Attaining the position of project manager for Guelph Ont.-based Speed River Contracting last November was the culmination of a long journey for Charlotte Verge who had to overcome parental disapproval for abandoning an academic career, plus dealing with ongoing health problems which can make life and work challenging.
Along the way, however, she has received support from teachers in college and trades schools and, for the most part, male colleagues, and gradual acceptance by her parents of her career choices.
“I come from a family where a high premium is placed on university-level education,” she says. “I have a Bachelor’s degree in Human Kinetics from the University of Ottawa and had every intention of pursuing a career in the health industry, specifically massage therapy, chiropractic studies, naturopathy or sports medicine.”
Verge never did pursue those careers, however, but did work for a time as a consultant for a private firm and then later with the City of Ottawa’s public health department, specializing in an anti-tobacco campaign.
Following a trip to New Zealand where she travelled and worked for a year, she returned to Canada and fell ill and was bedridden for a year, suffering from chronic fatigue syndrome, fibromyalgia and clinical depression.
“During this time, I realized I was unhappy working in public health. For much of my childhood, I had been driven by three goals: to participate in a cattle drive, to travel to New Zealand and to build my own home. The first two had already been met.”
With the exception of her maternal grandfather, who died when she was 12, none of her family members had the skills necessary to help her fulfill that dream.
So, Verge opted to change careers and enrolled in the two-year (now three-year) Building Renovation Technician Program at George Brown College in Toronto. The program provided a broad introduction into the construction industry and was the catalyst for pursuing a carpentry apprenticeship with a firm in Ottawa where she was living at the time.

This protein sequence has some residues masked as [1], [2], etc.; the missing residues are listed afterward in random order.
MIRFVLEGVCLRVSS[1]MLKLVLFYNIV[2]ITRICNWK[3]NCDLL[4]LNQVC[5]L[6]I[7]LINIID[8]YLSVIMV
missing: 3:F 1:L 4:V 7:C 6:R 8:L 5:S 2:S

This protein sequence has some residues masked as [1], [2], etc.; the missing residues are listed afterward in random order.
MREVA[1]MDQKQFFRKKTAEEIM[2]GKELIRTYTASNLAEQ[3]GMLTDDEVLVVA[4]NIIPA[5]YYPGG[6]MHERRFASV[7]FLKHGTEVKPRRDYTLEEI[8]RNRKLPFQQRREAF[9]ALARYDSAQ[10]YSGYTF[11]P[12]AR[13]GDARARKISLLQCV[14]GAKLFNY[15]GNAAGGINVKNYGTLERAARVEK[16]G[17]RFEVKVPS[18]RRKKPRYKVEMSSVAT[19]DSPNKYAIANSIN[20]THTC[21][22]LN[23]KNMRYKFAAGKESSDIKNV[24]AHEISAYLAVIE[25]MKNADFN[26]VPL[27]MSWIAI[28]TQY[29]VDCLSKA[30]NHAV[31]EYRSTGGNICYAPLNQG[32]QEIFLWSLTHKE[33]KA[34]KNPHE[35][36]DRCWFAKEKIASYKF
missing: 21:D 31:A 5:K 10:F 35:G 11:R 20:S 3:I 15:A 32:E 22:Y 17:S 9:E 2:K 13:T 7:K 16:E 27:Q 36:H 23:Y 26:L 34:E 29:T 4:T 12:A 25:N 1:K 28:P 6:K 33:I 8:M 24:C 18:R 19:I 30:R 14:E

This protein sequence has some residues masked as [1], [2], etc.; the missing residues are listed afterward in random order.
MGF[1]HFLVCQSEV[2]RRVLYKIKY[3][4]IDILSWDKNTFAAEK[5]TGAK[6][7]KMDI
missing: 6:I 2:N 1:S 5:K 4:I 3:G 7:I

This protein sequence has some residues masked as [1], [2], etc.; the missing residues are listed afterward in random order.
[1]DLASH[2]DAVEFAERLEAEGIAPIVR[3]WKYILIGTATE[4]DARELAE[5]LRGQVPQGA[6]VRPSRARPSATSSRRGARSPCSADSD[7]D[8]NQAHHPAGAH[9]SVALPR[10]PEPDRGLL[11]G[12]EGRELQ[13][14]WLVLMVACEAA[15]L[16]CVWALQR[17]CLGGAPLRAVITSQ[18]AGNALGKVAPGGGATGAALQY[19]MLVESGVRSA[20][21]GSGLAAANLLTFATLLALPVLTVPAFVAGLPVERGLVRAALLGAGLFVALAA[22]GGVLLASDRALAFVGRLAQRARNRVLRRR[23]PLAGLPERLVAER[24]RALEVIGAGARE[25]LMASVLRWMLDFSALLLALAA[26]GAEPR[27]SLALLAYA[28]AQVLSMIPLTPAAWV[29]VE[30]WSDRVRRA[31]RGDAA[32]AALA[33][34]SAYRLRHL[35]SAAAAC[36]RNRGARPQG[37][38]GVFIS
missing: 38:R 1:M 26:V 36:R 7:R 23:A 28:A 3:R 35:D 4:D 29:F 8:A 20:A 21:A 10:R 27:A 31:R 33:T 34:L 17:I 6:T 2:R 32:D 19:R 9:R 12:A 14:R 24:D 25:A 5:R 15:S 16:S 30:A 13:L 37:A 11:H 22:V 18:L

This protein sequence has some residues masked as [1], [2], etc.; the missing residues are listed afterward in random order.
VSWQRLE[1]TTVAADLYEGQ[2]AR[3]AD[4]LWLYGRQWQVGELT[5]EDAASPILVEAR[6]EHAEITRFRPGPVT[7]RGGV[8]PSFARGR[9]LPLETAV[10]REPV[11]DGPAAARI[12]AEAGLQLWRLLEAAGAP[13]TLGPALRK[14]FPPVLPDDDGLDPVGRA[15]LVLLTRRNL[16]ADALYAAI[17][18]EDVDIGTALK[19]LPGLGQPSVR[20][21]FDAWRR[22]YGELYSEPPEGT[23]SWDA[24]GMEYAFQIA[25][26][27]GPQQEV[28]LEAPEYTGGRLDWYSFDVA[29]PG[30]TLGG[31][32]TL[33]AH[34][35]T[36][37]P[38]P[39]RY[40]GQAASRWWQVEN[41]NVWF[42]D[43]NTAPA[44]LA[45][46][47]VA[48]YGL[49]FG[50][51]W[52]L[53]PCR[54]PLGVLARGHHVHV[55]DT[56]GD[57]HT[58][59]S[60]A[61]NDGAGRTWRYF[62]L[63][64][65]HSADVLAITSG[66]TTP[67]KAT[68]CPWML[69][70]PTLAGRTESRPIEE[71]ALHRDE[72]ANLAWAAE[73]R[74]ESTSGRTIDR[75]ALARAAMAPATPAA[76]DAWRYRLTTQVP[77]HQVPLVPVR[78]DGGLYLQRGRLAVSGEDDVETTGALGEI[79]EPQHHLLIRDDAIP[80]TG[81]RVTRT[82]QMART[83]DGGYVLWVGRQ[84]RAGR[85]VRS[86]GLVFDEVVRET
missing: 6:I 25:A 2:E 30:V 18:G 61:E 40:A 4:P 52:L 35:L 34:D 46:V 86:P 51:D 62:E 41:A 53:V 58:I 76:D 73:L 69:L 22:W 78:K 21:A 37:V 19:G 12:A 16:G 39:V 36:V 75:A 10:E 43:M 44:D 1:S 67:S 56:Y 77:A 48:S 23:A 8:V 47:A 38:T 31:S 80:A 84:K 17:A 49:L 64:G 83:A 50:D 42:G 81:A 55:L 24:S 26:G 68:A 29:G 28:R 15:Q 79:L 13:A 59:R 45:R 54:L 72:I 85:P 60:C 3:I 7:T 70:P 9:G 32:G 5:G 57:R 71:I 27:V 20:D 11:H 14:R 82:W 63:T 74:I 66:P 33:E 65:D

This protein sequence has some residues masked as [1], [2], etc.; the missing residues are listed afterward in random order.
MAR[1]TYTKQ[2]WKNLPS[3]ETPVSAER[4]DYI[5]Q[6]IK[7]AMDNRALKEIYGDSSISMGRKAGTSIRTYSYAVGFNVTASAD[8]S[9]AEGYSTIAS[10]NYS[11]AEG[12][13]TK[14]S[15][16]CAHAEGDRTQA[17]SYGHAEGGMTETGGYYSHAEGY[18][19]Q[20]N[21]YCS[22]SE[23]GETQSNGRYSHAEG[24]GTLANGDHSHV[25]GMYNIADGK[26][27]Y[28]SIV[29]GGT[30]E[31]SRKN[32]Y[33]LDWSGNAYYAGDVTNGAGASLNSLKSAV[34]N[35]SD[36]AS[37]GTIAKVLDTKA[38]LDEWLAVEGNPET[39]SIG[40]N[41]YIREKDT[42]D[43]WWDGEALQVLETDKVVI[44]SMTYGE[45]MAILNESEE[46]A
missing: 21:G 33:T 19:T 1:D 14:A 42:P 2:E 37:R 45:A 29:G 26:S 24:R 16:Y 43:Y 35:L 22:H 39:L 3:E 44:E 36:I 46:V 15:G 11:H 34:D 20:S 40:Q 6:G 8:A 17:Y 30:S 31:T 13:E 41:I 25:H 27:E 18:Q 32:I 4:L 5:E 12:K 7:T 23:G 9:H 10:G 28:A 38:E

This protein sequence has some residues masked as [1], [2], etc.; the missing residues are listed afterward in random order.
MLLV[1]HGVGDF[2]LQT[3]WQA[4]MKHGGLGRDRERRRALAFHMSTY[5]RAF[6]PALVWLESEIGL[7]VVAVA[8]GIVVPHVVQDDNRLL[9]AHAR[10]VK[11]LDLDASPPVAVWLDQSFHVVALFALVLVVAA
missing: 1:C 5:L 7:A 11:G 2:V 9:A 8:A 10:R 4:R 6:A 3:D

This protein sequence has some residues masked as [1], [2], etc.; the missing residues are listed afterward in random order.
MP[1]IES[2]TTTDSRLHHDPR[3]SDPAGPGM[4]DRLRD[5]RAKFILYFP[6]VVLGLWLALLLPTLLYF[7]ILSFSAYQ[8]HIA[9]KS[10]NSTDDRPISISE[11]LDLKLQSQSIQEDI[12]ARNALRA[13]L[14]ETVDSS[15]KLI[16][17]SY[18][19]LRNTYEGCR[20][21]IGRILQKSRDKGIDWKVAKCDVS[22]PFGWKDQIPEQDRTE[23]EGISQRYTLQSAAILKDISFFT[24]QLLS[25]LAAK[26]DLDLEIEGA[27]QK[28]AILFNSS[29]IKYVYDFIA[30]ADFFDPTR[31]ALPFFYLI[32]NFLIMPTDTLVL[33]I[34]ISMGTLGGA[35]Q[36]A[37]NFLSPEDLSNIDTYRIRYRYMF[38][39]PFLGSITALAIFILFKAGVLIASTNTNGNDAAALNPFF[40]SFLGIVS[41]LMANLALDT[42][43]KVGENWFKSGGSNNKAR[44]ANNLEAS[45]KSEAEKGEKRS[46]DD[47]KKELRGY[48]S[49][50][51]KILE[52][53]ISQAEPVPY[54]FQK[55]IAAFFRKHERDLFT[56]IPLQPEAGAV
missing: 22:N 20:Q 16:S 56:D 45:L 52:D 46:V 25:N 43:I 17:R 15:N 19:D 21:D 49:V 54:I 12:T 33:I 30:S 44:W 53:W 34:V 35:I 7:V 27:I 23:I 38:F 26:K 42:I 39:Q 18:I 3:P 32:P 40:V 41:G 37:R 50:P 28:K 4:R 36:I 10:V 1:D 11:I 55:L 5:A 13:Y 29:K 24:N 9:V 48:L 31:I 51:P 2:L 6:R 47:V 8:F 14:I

Later, Verge moved to Guelph for professional and family reasons where she completed the apprenticeship and earned her Red Seal in 2014.
“Carpentry is a voluntary trade, but I felt the need to write the exam in anticipation of when I might want to teach or pursue other opportunities.”
After completing the apprenticeship, she started Koru Renovations which she operated on her own until she had a chance encounter with Bill Gagne, a fellow former student from her George Brown College days and also the sole proprietor of a renovation firm. “We literally met in a restaurant.”
For a time, the two helped each other out on some projects. Then, in 2017, Gagne created Speed River Contracting, and asked Verge to become its lead carpenter and single employee. Specializing in residential renovation, with some commercial work, the company has continued to grow and add more employees.
With that growth Verge has progressed from lead carpenter to site superintendent to project manager.
“My health concerns continue to be part of my day-to-day life. They aren’t entirely conducive to pursuing a career in a physical trade, so I have always known that I’d be unable to be on the tools in my 50s and 60s,” says Verge on her decision to take on her current role.
Asked if there was ever a time she regretted making the career switch from public health to construction, especially after the investment to acquire a university degree, Verge says the physical part of being in the trades can be difficult at times, but other than that she no regrets. “It has been a positive experience.”
In fact, her kinesiology training has helped her master carpentry which, by its very nature, requires kinesthetic skills.
“Understanding the anatomy and physiology of the human body can be, to some degree, applied to the construction or renovation of a home,” says Verge, adding that applying ergonomic theories and physics has helped her to avoid major injuries on the job.
As part of her commitment to promoting the skilled trades as a viable career option, especially for young women, Verge has been a speaker at college and high school educational fairs. She has also volunteered for a number of years with Skills Ontario, serving as a trades mentor, judge and co-tech chair for the Skills Ontario Competition.